On the next edition of “Modern Aging,” WEMU’s Lisa Barry and Dr. Theresa Reid talk about how to remain visible and relevant in an ageist society.
On this edition of "Modern Aging," WEMU's Lisa Barry talks with Dr. Theresa Reid of Agingforlife.org, who says, "Our purpose changes as our life circumstances change."
She adds, in our 20s, our life purpose might be establishing an independent life and beginning to forge a professional identity. In our 30s, life purpose might shift to family and community-building: finding a partner and building the kind of family you want, and the community you need to support you, because it always takes a village.
In our 40s, we often continue to build on that platform, are very busy with all the activities related to it, and might find ourselves starting to think about the fact that we’re about halfway through life. What does that mean for our purpose? And so on – you get the picture. As we age, our life purpose evolves. That continues into our older years – 50s and beyond.
Lisa and Theresa discuss visibility and relevance as we age are a bigger issue for women than for men (and for poor people than rich people, and for LGBTQ than for straight people).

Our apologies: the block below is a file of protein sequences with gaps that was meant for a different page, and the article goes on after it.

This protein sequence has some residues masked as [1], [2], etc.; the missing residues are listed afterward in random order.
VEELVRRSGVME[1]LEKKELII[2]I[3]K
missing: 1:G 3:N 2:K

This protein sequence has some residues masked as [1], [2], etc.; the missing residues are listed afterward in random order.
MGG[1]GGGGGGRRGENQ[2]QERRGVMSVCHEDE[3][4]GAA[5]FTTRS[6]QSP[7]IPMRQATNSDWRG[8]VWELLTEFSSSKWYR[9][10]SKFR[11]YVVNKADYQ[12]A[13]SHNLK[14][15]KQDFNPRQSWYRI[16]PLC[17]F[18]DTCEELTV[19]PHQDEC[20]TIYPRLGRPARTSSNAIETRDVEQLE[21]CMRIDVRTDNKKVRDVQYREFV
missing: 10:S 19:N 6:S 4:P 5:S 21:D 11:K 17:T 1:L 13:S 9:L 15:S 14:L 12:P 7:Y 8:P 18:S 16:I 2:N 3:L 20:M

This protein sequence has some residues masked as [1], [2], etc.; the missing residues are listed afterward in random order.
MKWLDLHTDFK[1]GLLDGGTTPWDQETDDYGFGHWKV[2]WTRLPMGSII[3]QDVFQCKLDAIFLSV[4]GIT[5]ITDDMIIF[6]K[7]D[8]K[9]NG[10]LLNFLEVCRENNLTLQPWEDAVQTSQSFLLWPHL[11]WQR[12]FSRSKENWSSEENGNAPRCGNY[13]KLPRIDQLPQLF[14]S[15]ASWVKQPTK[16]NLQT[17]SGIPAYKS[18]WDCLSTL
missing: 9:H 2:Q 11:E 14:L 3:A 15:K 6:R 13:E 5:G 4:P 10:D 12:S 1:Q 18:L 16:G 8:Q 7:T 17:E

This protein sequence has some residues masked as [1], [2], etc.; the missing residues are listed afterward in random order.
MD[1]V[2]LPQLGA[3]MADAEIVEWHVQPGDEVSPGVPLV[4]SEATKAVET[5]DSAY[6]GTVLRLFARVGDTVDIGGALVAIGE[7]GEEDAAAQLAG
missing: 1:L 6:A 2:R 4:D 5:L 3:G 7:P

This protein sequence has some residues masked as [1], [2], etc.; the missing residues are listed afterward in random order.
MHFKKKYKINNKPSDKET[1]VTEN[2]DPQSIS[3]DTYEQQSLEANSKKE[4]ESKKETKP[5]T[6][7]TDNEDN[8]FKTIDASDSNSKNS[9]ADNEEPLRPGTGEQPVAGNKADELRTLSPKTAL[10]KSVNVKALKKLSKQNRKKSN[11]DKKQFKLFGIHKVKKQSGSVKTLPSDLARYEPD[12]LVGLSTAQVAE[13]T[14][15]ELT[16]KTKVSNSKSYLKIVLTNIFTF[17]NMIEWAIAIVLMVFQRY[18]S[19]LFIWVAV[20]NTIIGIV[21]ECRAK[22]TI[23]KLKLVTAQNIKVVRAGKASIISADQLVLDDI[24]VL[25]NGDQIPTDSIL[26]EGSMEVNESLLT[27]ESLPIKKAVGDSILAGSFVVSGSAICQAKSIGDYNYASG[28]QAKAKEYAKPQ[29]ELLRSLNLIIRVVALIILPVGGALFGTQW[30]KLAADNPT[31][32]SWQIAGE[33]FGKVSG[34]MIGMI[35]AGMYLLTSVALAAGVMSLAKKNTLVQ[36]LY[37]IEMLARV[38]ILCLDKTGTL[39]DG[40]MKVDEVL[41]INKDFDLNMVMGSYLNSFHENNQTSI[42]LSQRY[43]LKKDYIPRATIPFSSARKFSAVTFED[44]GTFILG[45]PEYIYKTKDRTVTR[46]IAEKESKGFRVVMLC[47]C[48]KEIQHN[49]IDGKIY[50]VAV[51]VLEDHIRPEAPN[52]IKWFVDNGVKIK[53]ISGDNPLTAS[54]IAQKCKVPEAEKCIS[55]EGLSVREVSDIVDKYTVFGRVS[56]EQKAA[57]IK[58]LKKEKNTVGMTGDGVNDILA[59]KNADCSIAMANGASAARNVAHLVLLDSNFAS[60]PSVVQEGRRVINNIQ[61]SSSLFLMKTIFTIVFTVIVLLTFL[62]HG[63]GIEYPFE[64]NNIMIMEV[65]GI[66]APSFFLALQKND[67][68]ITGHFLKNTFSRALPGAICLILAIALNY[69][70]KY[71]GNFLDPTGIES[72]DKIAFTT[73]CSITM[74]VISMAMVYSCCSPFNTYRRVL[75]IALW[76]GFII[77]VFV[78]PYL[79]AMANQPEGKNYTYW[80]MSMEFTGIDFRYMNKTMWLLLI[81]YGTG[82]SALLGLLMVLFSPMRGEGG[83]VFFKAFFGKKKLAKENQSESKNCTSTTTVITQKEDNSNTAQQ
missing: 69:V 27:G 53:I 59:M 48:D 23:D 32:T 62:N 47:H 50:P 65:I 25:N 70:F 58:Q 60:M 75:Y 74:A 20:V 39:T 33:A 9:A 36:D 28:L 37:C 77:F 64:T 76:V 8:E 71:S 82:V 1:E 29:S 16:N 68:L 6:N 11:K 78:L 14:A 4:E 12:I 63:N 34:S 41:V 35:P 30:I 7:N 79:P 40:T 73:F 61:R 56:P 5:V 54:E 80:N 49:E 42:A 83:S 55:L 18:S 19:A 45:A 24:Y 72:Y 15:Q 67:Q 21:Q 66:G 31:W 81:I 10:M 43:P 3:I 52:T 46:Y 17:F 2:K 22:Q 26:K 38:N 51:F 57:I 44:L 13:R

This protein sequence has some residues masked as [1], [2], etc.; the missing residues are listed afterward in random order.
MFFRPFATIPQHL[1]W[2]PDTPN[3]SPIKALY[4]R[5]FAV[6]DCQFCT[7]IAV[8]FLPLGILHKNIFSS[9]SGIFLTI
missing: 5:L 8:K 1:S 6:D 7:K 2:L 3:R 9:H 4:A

Dr. Reid says she believes ageism is a feminist issue, adding we all know this – we don’t need data beyond what we see onscreen: old men with young women, practically no old women at all on screen, at least not taken seriously as positive characters, old women as witches, as physically horrifying, as supremely unsexy, while old guys – until they’re really old, then they’re categorized effectively as women – are silver foxes, authorities, sages, etc.
Women, who have endured lower pay for their entire lives than men and who have disproportionately taken time off of work to care for children and parents, are also far more likely to be impoverished in old age than men. So, the loss of visibility and relevance is different for men and women.
In our current media culture, it’s extremely hard to feel visible and relevant to more than a handful of people at any age! Andy Warhol famously said, back in the ancient days before the Internet (1968), that in the future, everyone would be famous for 15 minutes. Well guess what? Not anymore.
The cacophony is so great, the bids for attention so constant and noisy, it’s amazing if your friends read your blog posts. And we have a lot of data showing how toxic it is to spend a lot of time on social media because you end up feeling invisible and inferior to everyone else.
Two Great Resources:
- ProBoomer.com – rocket fuel for boomers who are raring to go: advice for overcoming ageism in the workplace, tools for re-casting oneself for the current work world, tools for entrepreneurship – just a ton of resources.
- Growing Bolder – inspirational radio and podcast about thriving elders in all walks of life, by Marc Middleton out of Florida.
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